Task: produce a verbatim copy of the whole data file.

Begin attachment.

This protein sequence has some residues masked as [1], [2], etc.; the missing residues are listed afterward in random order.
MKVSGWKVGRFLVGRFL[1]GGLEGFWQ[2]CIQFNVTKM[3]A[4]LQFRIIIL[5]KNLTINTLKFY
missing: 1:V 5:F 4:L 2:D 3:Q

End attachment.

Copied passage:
This protein sequence has some residues masked as [1], [2], etc.; the missing residues are listed afterward in random order.
MKVSGWKVGRFLVGRFL[1]GGLEGFWQ[2]CIQFNVTKM[3]A[4]LQFRIIIL[5]KNLTINTLKFY
missing: 1:V 5:F 4:L 2:D 3:Q